Cardinal Gibbons High School (NC) swimming phenom Claire Curzan has racked up a wide range of accolades for her pool exploits, and she’s thrilled with her latest applause – 2022 USA TODAY High School Athletic Awards Female athlete of the year.
“It was really shocking, but also a huge honor,” Stanford University-bound Curzan said of the selection. “I was very excited about it. I was even honored to be nominated for this award and to be a finalist. To think that I had won was absolutely crazy, but I’m super happy and really lucky. I’m really happy I was able to bring a little more notoriety to swimming.”
The USA TODAY High School Sports Awards are the nation’s largest high school sports recognition program – featuring 24 in-person local shows nationwide culminating in the national show which captured the true essence of sport, where commitment to the spirit of competition, the pursuit of excellence, the willingness to take on challenges and the making of lifelong bonds intersect.
Curzan capped off her senior season by earning Most Outstanding Swimmer honors at the North Carolina High School Athletic Association’s 4A Women’s State Swimming Championships setting a National Federation of State High School Associations (NFHS) record. in the 100 butterfly with a time of 49.24 seconds. She also set a new NFHS record in the 100m backstroke at 49.61.
Additionally, the Tokyo 2020 Summer Olympics silver medalist helped the Crusaders’ 200 and 400 yard freestyle relay teams to top spots in her final high school events.
“I think I really couldn’t have asked for a better end to the season, especially with our last stint,” Curzan said. “Being able to pick up two stints on the number one podium was fun and memorable to share with my team before I left.”
Cardinal Gibbons head swimming and diving coach Jonah Turner said Curzan’s national laurel was well deserved.
“Over the past four years, it’s been great fun watching Claire win so many awards,” he said. “It was really exciting to see her compete against elite athletes from all walks of life and not only to be nominated, but to be chosen as athlete of the year is a great honor and it was really cool to to see him win. It was a great way to cap off his career at Cardinal Gibbons.”
Curzan’s entry into swimming stemmed from family influence.
“My parents were passionate about water safety when I was younger and I have an older brother who is a sophomore in college now,” she said. “Being competitive and young, I wanted to see what he was doing, so I joined the swim team with him. I fell in love with the water and just wanted to keep going back to the pool.”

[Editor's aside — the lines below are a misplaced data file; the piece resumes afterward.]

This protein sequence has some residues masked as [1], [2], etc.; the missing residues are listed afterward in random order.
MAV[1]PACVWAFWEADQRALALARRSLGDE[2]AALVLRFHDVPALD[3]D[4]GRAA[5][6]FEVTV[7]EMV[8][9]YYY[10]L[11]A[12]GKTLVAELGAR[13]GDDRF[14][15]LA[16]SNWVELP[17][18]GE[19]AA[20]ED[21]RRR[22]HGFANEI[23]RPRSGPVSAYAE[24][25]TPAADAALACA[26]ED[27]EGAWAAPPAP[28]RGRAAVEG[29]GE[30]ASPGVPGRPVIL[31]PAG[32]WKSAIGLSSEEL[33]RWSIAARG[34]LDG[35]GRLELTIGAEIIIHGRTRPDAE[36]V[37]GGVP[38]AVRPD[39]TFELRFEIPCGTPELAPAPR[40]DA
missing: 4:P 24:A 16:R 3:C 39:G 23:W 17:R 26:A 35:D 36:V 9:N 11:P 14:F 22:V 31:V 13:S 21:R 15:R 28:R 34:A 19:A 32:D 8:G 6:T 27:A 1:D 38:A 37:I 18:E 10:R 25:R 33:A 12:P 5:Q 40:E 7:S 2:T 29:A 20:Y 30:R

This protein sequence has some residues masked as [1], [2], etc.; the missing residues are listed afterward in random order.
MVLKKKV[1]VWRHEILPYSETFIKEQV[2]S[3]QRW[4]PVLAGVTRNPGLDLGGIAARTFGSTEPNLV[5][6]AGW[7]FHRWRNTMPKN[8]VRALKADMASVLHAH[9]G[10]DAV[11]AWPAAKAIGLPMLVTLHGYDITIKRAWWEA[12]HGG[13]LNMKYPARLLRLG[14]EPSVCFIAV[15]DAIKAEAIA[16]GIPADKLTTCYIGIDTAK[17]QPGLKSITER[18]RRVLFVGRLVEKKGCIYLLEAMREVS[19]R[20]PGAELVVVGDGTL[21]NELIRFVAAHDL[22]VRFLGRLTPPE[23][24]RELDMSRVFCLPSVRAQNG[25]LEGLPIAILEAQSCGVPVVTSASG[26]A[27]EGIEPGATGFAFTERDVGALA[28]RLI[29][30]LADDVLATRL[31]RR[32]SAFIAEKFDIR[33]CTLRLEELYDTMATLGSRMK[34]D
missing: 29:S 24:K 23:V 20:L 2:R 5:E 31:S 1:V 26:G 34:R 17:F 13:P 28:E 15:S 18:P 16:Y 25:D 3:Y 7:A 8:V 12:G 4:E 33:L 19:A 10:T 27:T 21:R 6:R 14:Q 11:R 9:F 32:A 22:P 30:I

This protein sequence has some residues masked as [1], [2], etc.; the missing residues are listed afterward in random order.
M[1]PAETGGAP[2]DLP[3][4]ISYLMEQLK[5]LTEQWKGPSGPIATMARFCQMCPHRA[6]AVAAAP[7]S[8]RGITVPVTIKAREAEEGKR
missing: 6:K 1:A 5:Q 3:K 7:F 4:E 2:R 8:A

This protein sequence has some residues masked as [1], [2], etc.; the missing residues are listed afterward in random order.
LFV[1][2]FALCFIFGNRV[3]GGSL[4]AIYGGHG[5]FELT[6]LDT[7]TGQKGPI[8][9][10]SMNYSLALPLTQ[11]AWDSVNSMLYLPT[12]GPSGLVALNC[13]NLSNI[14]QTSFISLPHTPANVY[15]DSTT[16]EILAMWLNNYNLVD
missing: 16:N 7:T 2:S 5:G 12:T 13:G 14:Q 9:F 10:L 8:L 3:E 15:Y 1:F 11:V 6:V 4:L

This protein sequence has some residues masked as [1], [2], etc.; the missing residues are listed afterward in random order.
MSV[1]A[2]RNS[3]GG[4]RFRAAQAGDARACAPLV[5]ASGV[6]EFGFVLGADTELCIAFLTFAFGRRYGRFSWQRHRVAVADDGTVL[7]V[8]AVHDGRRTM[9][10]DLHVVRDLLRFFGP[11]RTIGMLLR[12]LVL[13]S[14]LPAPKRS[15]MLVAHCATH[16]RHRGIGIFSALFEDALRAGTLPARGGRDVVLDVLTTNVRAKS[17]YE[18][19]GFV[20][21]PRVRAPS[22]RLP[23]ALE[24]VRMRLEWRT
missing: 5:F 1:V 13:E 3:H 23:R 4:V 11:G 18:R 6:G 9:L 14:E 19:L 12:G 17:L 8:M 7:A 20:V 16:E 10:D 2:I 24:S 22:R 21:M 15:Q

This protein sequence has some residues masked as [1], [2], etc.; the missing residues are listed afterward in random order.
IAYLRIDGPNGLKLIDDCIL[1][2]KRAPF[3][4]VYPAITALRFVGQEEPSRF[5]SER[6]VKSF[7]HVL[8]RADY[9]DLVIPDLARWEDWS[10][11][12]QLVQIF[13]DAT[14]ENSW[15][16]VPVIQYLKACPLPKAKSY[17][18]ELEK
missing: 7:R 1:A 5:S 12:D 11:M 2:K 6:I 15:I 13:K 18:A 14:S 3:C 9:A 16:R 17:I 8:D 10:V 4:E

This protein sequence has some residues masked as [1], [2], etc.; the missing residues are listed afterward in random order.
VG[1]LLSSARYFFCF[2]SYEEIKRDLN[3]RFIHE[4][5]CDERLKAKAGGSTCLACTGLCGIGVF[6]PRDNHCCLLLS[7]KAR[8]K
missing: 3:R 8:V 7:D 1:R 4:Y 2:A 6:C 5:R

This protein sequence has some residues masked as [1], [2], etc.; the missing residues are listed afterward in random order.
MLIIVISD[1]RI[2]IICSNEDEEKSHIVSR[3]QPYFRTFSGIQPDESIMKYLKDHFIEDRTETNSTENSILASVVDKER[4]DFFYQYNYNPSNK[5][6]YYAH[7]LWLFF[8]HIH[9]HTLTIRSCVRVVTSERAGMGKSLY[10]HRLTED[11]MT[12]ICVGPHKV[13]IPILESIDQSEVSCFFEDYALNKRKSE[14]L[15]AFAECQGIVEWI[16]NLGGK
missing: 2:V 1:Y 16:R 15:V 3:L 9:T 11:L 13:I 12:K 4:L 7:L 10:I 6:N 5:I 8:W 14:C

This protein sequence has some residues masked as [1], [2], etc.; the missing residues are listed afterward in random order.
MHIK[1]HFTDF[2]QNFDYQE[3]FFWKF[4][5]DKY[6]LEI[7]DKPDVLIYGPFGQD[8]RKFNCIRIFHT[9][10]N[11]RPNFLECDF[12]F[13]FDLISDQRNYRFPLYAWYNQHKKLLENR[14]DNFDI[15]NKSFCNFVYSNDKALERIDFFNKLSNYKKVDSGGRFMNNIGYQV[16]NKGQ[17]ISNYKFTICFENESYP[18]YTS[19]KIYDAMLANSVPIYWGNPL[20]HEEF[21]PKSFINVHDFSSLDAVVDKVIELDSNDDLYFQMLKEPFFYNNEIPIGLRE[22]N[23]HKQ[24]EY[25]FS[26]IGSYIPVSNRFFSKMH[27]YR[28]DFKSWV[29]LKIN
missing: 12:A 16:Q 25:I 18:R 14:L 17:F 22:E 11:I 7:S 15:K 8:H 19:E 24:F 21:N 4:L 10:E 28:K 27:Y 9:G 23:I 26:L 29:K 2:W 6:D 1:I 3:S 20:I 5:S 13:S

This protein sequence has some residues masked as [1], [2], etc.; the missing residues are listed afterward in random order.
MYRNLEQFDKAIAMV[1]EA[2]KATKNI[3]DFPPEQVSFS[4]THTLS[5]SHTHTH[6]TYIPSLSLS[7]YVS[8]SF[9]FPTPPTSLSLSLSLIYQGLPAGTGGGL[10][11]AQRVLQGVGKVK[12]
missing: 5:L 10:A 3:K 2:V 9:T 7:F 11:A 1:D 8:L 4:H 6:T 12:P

Swimming is also an outlet, according to Curzan.
“You can make yourself physically stronger,” she said. “And I love that you can push yourself to the limit and see what you can really achieve and be able to push yourself to do cool things. I love being able to meet all these cool people in the sport and race internationally It’s something I’ve been leaning into more recently and it’s been amazing.”
In addition to competing at the Tokyo Summer Games, Curzan also recently competed at the FINA World Championships in Budapest, Hungary, winning a gold medal in the 4×100 meter medley mixed relay.
“The most fun part is that you go through a training camp before you get to the venue,” Curzan said. “For the Olympics we went to Hawaii for two and a half weeks and for the world championships we went to Croatia. The Olympics was particularly scary because it was my first big trip with the national team. was amazing because I’ve looked up to so many people on this team for so long. Our meetings are always super fun and everyone is so supportive.
Curzan offered the following regarding his mental approach to dating.
“The most important thing for me is that every race is an opportunity to do something better,” she said. “Making sure I capitalize on every run, have fun and enjoy the moment. Swimming isn’t a lifetime, so being able to make the most of every time I’m in the water is one of my Goals. “
Turner said one of Curzan’s main attributes is his humble nature.
“It hasn’t changed and hasn’t changed since she came in as a freshman – even coming back from the Olympics and swimming on our team this year,” he said. “Someone of her caliber, of elite status, she may have been knocked out by some of the athletes on the Olympic team, but now she’s one of those stars that people feel to get hit when they see her. That’s the great thing about She doesn’t let any of that go to her head. She stays humble and focused.
Curzan said when he visited the Stanford campus there was an undeniable connection.
“What struck me about Stanford was how at home I felt, even though I was 3,000 miles from home,” she said. “I don’t think I ever imagined myself going this far, but I felt so comfortable with the girls and the coaches. It was like hanging out with a group of my friends and doing something that I love, being in the water. That’s where I was happy and most comfortable.”
Turner praised the student-athletes in Cardinal Gibbons’ swimming and diving program for embracing the life lessons learned from the sport.
“Whether it’s discipline, time management, or hard work and commitment, these are obviously just a few that most swimmers embrace and apply when they leave college and head to the real world,” he said. “Every year, the culture is about identifying your role, because everyone matters.”